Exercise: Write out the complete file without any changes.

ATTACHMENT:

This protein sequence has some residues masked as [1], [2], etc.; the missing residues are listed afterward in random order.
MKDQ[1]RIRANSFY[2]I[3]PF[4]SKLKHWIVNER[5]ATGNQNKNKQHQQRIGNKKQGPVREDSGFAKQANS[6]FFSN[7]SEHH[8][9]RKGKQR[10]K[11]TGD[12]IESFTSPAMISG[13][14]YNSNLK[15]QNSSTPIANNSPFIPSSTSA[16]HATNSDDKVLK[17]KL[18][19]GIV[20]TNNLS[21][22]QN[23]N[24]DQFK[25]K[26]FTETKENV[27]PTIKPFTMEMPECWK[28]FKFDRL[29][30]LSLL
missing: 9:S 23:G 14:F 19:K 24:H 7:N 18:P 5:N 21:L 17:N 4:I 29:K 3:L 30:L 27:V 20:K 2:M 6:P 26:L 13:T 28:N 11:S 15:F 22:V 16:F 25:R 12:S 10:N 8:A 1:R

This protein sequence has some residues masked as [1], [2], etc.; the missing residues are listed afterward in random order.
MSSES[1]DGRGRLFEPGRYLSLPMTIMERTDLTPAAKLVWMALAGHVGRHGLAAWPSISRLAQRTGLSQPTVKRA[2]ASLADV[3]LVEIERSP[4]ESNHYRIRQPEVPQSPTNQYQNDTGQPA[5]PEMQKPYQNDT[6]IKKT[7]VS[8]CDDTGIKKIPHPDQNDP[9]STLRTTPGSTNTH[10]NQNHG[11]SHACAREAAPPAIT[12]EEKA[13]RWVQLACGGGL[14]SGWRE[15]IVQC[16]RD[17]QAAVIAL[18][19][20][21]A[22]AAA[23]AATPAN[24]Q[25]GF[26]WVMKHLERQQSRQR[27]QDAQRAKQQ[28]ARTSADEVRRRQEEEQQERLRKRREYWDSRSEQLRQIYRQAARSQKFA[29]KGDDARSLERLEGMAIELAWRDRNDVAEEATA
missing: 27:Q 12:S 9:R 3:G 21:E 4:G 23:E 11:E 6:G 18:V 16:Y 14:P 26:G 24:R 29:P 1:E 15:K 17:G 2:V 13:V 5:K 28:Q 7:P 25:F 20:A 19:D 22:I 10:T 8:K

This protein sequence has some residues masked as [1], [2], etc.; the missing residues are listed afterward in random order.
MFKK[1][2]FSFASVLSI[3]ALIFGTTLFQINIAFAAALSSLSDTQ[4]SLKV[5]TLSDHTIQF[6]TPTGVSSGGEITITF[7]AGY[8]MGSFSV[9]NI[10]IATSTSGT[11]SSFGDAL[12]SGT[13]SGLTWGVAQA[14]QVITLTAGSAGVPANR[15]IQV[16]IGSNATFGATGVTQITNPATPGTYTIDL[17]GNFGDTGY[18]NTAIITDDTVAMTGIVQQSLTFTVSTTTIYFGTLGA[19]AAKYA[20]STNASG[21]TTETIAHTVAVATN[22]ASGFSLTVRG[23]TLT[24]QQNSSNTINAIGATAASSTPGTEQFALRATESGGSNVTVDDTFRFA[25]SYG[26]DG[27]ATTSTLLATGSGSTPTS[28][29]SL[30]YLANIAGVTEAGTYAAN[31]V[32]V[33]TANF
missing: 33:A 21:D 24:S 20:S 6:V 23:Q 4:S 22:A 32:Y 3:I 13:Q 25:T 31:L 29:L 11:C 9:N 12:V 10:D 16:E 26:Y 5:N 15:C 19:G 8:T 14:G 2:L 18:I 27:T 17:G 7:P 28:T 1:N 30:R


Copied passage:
This protein sequence has some residues masked as [1], [2], etc.; the missing residues are listed afterward in random order.
MKDQ[1]RIRANSFY[2]I[3]PF[4]SKLKHWIVNER[5]ATGNQNKNKQHQQRIGNKKQGPVREDSGFAKQANS[6]FFSN[7]SEHH[8][9]RKGKQR[10]K[11]TGD[12]IESFTSPAMISG[13][14]YNSNLK[15]QNSSTPIANNSPFIPSSTSA[16]HATNSDDKVLK[17]KL[18][19]GIV[20]TNNLS[21][22]QN[23]N[24]DQFK[25]K[26]FTETKENV[27]PTIKPFTMEMPECWK[28]FKFDRL[29][30]LSLL
missing: 9:S 23:G 14:F 19:K 24:H 7:N 18:P 5:N 21:L 17:N 4:I 29:K 3:L 30:L 27:V 20:K 2:M 6:P 26:L 13:T 28:N 11:S 15:F 22:V 16:F 25:R 12:S 10:N 8:A 1:R

This protein sequence has some residues masked as [1], [2], etc.; the missing residues are listed afterward in random order.
MSSES[1]DGRGRLFEPGRYLSLPMTIMERTDLTPAAKLVWMALAGHVGRHGLAAWPSISRLAQRTGLSQPTVKRA[2]ASLADV[3]LVEIERSP[4]ESNHYRIRQPEVPQSPTNQYQNDTGQPA[5]PEMQKPYQNDT[6]IKKT[7]VS[8]CDDTGIKKIPHPDQNDP[9]STLRTTPGSTNTH[10]NQNHG[11]SHACAREAAPPAIT[12]EEKA[13]RWVQLACGGGL[14]SGWRE[15]IVQC[16]RD[17]QAAVIAL[18][19][20][21]A[22]AAA[23]AATPAN[24]Q[25]GF[26]WVMKHLERQQSRQR[27]QDAQRAKQQ[28]ARTSADEVRRRQEEEQQERLRKRREYWDSRSEQLRQIYRQAARSQKFA[29]KGDDARSLERLEGMAIELAWRDRNDVAEEATA
missing: 27:Q 12:S 9:R 3:G 21:E 4:G 23:E 11:E 6:G 18:V 16:Y 14:P 26:G 24:R 29:P 1:E 15:K 17:G 2:V 13:V 5:K 28:Q 7:P 25:F 20:A 19:D 22:I 10:T 8:K

This protein sequence has some residues masked as [1], [2], etc.; the missing residues are listed afterward in random order.
MFKK[1][2]FSFASVLSI[3]ALIFGTTLFQINIAFAAALSSLSDTQ[4]SLKV[5]TLSDHTIQF[6]TPTGVSSGGEITITF[7]AGY[8]MGSFSV[9]NI[10]IATSTSGT[11]SSFGDAL[12]SGT[13]SGLTWGVAQA[14]QVITLTAGSAGVPANR[15]IQV[16]IGSNATFGATGVTQITNPATPGTYTIDL[17]GNFGDTGY[18]NTAIITDDTVAMTGIVQQSLTFTVSTTTIYFGTLGA[19]AAKYA[20]STNASG[21]TTETIAHTVAVATN[22]ASGFSLTVRG[23]TLT[24]QQNSSNTINAIGATAASSTPGTEQFALRATESGGSNVTVDDTFRFA[25]SYG[26]DG[27]ATTSTLLATGSGSTPTS[28][29]SL[30]YLANIAGVTEAGTYAAN[31]V[32]V[33]TANF
missing: 33:A 21:D 24:S 20:S 6:V 23:Q 4:S 22:A 32:Y 3:I 13:Q 25:T 31:L 29:L 11:C 9:N 12:V 10:D 16:E 26:Y 5:N 15:C 19:G 8:T 14:G 2:L 18:I 27:T 17:G 7:P 28:T 1:N 30:R